A Crow-stepped gable is a stair-step type of design at the top of the triangular gable-end of a building. The top of the parapet wall projects above the roofline and the top of the brick or stone wall is stacked in a step pattern above the roof as a decoration and as a convenient way to finish the brick courses.
Early examples, from the 15th century onward, are found in England, Denmark, Germany, Switzerland, and Sweden. Crow-stepped gables were also used in Scotland as early as the 16th century. Examples of Scottish crow-stepped gable can be seen at Muchalls Castle, Monboddo House and the Stonehaven Tolbooth, all late 16th and early 17th century buildings. Crow-stepped gables are also common on Danish medieval churches.
In the Dutch language, this design is termed trapgevel or "stair-step gable", characteristic of many brick buildings in the Netherlands, Belgium and in Dutch colonial settlements. 19th century examples are found in North America, and the step gable is also a feature of the northern-renaissance revival styles.
Convenient access to the roof ridge motivated the crow-step design, along with the availability of squarish stones to accomplish this form of construction. The access would have been convenient for chimney sweeps and roofers in earlier times, where cranes were non-existent and tall ladders were not common.
With crow steps, the roofing slates (rarely tiles) do not reach the end of the building, so making for a special problem with keeping the roof watertight. Many different schemes are found for overcoming this, some of which are described below. Terms currently used in Scotland are italicised.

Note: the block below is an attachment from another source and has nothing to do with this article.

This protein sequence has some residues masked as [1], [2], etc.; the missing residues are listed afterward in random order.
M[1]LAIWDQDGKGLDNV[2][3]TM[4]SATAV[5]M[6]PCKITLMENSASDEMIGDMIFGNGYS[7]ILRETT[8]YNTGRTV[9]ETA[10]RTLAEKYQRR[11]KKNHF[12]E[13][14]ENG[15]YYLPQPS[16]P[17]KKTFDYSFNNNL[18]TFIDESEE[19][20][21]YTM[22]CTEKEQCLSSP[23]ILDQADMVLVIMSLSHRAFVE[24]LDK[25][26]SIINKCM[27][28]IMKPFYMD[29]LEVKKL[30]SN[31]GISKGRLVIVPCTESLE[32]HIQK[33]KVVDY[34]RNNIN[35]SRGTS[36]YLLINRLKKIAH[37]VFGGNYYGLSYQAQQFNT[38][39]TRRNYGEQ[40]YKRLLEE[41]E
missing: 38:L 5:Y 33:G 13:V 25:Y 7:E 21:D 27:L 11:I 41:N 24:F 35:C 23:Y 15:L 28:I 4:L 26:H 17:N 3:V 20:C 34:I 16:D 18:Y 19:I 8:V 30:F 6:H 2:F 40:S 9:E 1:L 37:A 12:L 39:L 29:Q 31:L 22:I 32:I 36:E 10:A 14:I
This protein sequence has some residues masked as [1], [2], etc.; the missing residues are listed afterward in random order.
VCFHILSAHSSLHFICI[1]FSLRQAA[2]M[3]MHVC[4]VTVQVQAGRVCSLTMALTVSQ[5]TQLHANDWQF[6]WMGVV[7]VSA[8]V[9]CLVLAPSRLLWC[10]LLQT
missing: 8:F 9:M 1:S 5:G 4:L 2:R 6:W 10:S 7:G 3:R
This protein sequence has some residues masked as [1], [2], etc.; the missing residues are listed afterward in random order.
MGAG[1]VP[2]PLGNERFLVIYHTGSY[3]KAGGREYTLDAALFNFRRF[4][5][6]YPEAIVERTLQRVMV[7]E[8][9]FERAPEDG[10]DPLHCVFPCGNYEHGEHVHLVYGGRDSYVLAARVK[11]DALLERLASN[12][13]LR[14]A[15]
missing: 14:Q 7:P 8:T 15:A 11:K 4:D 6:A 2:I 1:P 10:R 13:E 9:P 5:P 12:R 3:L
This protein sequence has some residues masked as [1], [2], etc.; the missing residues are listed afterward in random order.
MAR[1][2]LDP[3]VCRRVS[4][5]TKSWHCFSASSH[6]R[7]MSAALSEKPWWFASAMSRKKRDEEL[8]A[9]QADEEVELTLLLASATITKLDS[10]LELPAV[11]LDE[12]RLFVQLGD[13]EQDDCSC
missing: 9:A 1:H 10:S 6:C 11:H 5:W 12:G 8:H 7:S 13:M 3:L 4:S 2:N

When lead is to be held into a raggle, small folded lead wedges called bats are inserted at intervals and hammered in so they expand. The raggle is then sealed with mortar.
Crow steps are frequently made of sandstone, even on buildings otherwise of granite, and it is said that the porous nature of sandstone leads to problems with water penetration. Because of this, crow steps are sometimes capped with lead or (as in the picture, unsuccessfully) sealed with other materials.
The Nuttall Encyclopedia suggests this architectural feature is called Corble steps. However, since it does not give the much more widespread name corbie steps (from the Scots language corbie: crow) it is likely that this was based on a misreading of lower case "i" as lower case "l". Another term sometimes used is craw step.